Home / Resources / Blog / What are the 17 Symptoms of PTSD?

What are the 17 Symptoms of PTSD?


It’s natural to experience fear and distress during and after a traumatic event, such as a car accident or sexual assault. Fear is part of the body’s “fight-or-flight” response. Individuals encounter a range of emotions after trauma, and many recover from their symptoms shortly after the occurrence. However, those who continue to experience persistent and recurring symptoms for more than a month may be diagnosed with a mental health condition called post-traumatic stress disorder (PTSD).

17 Symptoms of PTSD

Symptoms of PTSD typically begin within three months of the traumatic experience but sometimes emerge later. 

The 17 most common symptoms of PTSD include: 

  1. Intrusive Thoughts 
  2. Nightmares
  3. Avoiding Reminders of the Event
  4. Memory Loss
  5. Negative Thoughts About Self and the World
  6. Self-Isolation; Feeling Detached
  7. Anger and Irritability
  8. Reduced Interest in Favorite Activities
  9. Hypervigilance
  10. Difficulty Concentrating
  11. Insomnia
  12. Vivid Flashbacks
  13. Avoiding People, Places, and Things Related to the Event
  14. Casting Blame
  15. Difficulty Feeling Positive Emotions
  16. Exaggerated Startle Response
  17. Risky Behaviors

What is daily life like for someone with PTSD?

Daily life can be extremely debilitating for people with PTSD. Here are some common symptoms they may experience on a daily basis:

  • Individuals with PTSD often experience a heightened state of alertness to their surroundings. This can lead to being easily startled or feeling constantly on guard.
  • PTSD may cause flashbacks where the person feels as though they are reliving the traumatic event. 
  • Many people with PTSD actively avoid situations, people, or places that remind them of the trauma.
  • Mood swings, feelings of guilt or shame, and difficulty experiencing positive emotions are common in individuals with PTSD. They may also struggle with regulating their emotions
  • PTSD can manifest in physical symptoms such as headaches, stomach aches, or muscle tension. 
  • PTSD can strain relationships and affect social interactions. Individuals may withdraw from friends and family.
  • Nightmares or night terrors related to the trauma can disrupt sleep patterns and lead to chronic sleep deprivation.
  • PTSD can affect a person’s ability to work or engage in simple, daily tasks. Concentration difficulties, memory problems, and emotional instability can make it hard to maintain a consistent routine or meet responsibilities.

How does someone with PTSD behave?

While anxiety and panic attacks are a significant part of PTSD, there are other behaviors as well. Those who suffer from PTSD often experience depression, negative thoughts, impulsive or self-destructive behavior, and in severe cases, suicidal thoughts and ideation. 

People with PTSD may also experience physical symptoms such as fatigue, nausea, or headaches, which generate increased levels of irritability and frustration. They may engage in risky, reckless, or self-destructive behaviors, such as alcohol or drug abuse.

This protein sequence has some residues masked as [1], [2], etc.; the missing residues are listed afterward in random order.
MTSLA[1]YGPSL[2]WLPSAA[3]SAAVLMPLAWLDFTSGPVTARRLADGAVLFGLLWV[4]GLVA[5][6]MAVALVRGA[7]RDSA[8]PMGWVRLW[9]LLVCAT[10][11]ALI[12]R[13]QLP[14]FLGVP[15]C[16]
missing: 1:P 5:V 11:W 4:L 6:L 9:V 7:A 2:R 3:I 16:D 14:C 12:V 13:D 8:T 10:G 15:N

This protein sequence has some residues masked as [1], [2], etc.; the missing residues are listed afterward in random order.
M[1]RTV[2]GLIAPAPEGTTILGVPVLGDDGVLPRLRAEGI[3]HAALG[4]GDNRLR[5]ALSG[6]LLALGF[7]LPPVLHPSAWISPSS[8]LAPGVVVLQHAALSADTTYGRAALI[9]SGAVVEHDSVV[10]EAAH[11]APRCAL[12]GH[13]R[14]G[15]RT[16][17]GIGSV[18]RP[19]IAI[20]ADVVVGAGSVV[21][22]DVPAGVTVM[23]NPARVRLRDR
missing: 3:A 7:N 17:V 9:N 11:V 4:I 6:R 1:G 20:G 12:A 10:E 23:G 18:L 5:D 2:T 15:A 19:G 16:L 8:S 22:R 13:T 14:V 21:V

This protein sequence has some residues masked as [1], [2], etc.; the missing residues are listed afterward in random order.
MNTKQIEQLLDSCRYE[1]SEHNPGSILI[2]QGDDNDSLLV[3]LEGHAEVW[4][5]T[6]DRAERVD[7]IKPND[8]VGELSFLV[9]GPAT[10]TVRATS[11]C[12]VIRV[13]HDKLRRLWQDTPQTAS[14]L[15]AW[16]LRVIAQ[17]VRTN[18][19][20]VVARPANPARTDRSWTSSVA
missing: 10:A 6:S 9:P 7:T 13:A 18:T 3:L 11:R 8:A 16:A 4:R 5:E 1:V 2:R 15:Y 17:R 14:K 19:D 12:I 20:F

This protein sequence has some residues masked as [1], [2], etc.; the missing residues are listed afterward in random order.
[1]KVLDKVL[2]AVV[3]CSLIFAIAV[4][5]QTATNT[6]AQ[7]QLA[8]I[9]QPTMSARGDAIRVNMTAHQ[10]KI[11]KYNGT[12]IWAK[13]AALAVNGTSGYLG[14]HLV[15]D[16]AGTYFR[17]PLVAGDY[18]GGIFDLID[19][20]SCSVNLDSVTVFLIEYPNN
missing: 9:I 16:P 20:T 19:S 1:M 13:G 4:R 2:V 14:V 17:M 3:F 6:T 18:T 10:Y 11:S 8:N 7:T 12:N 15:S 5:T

How does PTSD affect personality?

PTSD can dramatically alter an individual’s personality. People with PTSD may have difficulty trusting others, which can negatively impact their relationships, making it difficult to maintain friendships or romantic partnerships. PTSD can affect memory, either through chronic forgetfulness or experiencing vivid flashbacks reliving the traumatic event. Feeling emotionally numb is another common PTSD symptom, which can cause a pervasive sense of detachment. People with PTSD can also become easily angered or agitated.

How to behave with someone who has PTSD?

When a loved one has PTSD, it can change the family’s life dynamic. They can become an entirely different person than the one you knew before the traumatic experience. You may feel fearful and frustrated about the changes you see in your loved one. These feelings are normal for people who have a family member or close friend with PTSD. Here are some ways you can help:

  • Learn as much as you can about PTSD. Knowing how this disorder affects your loved one may help you gain a better understanding of what they’re experiencing.
  • Offer to attend counseling sessions or doctor appointments with your loved one. You can help keep track of medicine and therapy and provide moral support.
  • Tell your loved one you’re always available to listen without judgment and that you respect their timeline for expressing their feelings.
  • Encourage contact with family members and close friends. A support system will help your loved one navigate the challenging recovery from PTSD.
  • Create an environment for your loved one of empathy, patience, and compassion.

Does PTSD ever go away?

The National Center for PTSD reports that symptoms can remain at a consistent level of severity if left untreated. Individuals may have periods when symptoms diminish in intensity and other times when symptoms unexpectedly flare up. PTSD can also worsen during times of mental duress or when they’re reminded of the traumatic event. However, a qualified mental health professional can provide many effective treatment options that pave the road to recovery. 

Treating PTSD can include:

  • Cognitive processing therapy
  • Prolonged exposure therapy 
  • Stress inoculation training
  • Virtual reality exposure
  • Group therapy

Treatment for Co-Occurring Disorders at Into Action Recovery

We provide treatment for drug and alcohol addiction as well as co-occurring disorders in our full-spectrum addiction care programs. If you or a loved one needs help overcoming addiction, we’re here to get you started on your journey to life-long sobriety and recovery. 

Call us today at 844-303-3969 to schedule an appointment or learn more about our treatment programs.

You Might Also Like: